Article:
This is a pretty liquid mousse - it doesn't set up particularly firmly, which means it looks luscious dolloped onto whatever you want to serve it on/in, and you can plate it up just before serving, which is definitely a plus when fridge space is at a premium and you're serving dessert to 10 people - a lot easier to fit one (or two) big bowls into an overcrowded fridge than 10 pretty glasses or plates!
Melting the chocolate is a tricky thing - I do this in short bursts in the microwave until it's warm enough to melt the remaining solids, but not too hot. You need to let this cool a little before adding the egg as otherwise it will curdle - so the best system is to get all your equipment out, make sure you have enough bowls, measure all your ingredients, then melt the chocolate, which will give it a little time to cool while you prepare the eggs.
The egg whites have to be beaten with the sugar until well combined - easy peasy.
Then you simply mix the yolk mixture into the chocolate - make sure it's well combined and then immediately fold through some cream and egg white. Get this mixture good and smooth (technically you should only fold as soon as you start incorporating the airy bits but I think it's more important to have consistency and will beat some of the air out if I have to to ensure the chocolate is evenly distributed) then alternate folding big blobs of cream and egg white through the mixture until it's all combined.
We made our mousse into little towers (because, according to Black Books, all fancy food should be served in a tower) using brandy snap discs (bought from Moore Wilson's - the lazy way but fabulous when you're doing a bunch of other stuff as well) and berries (from frozen, though we defrosted them first) to make a dessert that was pretty low stress and yet impressively decadent. I'm sorry the photo is so lousy - I was in a hurry to get them on the table - but hopefully you get the idea:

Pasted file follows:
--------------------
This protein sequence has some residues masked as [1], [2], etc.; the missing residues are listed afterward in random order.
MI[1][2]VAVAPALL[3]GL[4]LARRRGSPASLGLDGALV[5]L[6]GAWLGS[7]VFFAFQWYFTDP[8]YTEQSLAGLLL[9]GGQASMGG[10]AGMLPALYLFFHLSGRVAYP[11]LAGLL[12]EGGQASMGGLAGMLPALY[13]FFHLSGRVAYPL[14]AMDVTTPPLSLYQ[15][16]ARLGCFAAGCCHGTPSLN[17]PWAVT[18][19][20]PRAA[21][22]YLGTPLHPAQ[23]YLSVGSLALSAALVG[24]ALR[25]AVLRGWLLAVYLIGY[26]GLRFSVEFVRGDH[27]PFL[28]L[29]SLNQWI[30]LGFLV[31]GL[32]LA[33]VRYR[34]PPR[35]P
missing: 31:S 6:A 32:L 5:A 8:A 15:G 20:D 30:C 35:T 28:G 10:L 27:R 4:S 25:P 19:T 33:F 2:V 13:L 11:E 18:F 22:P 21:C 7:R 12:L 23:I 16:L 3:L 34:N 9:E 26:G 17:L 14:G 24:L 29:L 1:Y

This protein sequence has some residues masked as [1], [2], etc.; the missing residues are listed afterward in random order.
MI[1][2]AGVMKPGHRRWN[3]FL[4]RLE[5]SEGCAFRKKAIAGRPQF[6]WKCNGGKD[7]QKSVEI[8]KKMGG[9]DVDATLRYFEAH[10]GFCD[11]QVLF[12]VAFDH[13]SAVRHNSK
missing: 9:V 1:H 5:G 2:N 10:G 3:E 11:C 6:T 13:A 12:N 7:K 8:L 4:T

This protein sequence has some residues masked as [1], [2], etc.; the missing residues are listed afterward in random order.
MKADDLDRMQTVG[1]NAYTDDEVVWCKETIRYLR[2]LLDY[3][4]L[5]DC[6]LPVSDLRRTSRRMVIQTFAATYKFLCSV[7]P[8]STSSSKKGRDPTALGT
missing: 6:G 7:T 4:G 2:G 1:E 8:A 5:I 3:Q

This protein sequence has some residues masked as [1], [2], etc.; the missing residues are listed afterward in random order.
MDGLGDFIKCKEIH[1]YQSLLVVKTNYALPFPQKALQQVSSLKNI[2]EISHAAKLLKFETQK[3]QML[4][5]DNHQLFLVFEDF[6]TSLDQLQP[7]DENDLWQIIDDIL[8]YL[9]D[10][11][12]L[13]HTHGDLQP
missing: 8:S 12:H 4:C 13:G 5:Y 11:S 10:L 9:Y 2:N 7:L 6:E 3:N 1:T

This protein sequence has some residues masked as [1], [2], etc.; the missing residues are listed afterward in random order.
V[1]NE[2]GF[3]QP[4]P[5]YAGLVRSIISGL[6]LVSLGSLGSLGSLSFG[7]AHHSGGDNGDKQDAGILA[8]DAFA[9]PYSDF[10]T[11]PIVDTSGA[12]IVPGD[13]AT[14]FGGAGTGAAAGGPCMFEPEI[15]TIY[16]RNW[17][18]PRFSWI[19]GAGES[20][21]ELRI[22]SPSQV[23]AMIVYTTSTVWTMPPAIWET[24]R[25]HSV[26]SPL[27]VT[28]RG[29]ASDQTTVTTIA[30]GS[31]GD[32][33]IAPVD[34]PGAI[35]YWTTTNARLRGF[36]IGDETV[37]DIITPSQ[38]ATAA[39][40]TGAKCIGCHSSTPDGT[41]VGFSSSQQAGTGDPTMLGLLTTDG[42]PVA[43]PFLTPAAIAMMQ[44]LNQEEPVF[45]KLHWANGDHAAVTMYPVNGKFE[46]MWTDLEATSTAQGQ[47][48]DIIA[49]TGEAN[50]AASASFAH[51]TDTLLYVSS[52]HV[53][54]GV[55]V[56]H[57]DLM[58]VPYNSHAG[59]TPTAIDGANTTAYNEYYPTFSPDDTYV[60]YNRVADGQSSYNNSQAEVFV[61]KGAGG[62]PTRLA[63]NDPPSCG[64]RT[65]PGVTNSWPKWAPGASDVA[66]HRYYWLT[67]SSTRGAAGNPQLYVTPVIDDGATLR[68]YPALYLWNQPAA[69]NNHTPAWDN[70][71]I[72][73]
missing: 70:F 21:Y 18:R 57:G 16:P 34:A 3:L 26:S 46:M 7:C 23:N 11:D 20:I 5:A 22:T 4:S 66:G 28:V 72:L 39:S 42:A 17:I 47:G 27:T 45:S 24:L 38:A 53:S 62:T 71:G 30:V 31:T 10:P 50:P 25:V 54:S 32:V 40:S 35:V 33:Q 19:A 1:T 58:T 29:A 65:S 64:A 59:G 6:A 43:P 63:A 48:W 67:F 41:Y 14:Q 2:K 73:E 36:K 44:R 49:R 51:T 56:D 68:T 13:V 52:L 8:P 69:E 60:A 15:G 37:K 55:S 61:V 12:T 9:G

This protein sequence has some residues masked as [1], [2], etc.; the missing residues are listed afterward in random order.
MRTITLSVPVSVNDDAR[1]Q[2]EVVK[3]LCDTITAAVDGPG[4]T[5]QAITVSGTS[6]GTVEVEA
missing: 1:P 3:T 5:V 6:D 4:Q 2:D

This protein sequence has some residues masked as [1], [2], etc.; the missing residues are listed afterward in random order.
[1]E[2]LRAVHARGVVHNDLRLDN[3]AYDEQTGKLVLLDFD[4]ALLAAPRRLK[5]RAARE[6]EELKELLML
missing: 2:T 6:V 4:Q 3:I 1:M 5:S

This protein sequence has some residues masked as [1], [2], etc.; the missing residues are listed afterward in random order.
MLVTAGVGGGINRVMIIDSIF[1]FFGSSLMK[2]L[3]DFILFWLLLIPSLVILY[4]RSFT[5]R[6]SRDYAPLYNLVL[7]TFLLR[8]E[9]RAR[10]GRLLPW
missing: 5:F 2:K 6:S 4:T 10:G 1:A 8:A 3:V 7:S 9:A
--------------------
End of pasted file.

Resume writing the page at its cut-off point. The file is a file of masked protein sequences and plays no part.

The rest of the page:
They tasted fantastic (if I do say so myself!).
Amusingly enough, I found this recipe a few years back on this French property website, which has since been redone and the recipe seems to have vanished (somewhat unsurprisingly, since it seemed somewhat irrelevant to house-hunters!). At the time I was seeking an 'authentic' mousse recipe, which is to say, one which doesn't use any setting agents like gelatine. As I mentioned above, this means it is fairly sloppy, but it's perfect for layering with fruit in a glass or doing as we did with our brandy snap discs.
I made a double mixture, and weighed out half the egg whites, yolks and cream before layering them together, and I used Whittaker's 50% dark (which is nice but not too bitter, though you can use whatever you prefer), and their white chocolate, though I don't like their white choc as much as Cadbury Dream.
200g dark chocolate
50g castor sugar
Prepare three large bowls (or pots!). Separate the eggs, yolks in one of these and whites in another, and measure the cream into a third.
Put 200g of chocolate, broken into evenly-sized pieces, into a microwave-proof container and melt by putting in the microwave for short bursts. Once the chocolate is mostly melted stop heating it and stir until smooth.
Mix the sugar into the egg yolks until combined. Beat the cream until thick but not stiff. Beat the egg whites until frothy.
Stir the melted chocolate into the yolk mixture, then fold some cream and egg white into the chocolate, mixing until smooth. Continue folding these in, alternating between the cream and egg, until all ingredients are mixed together.
Refrigerate for at least two hours before serving.
Note: as this contains raw egg yolks it may not be suitable for pregnant women, so be thoughtful about who you are serving to. The main risk with raw egg is salmonella which is fortunately very rare in New Zealand and I have never had any problems with raw eggs; however, I don't recommend storing this for more than a day or two in the fridge.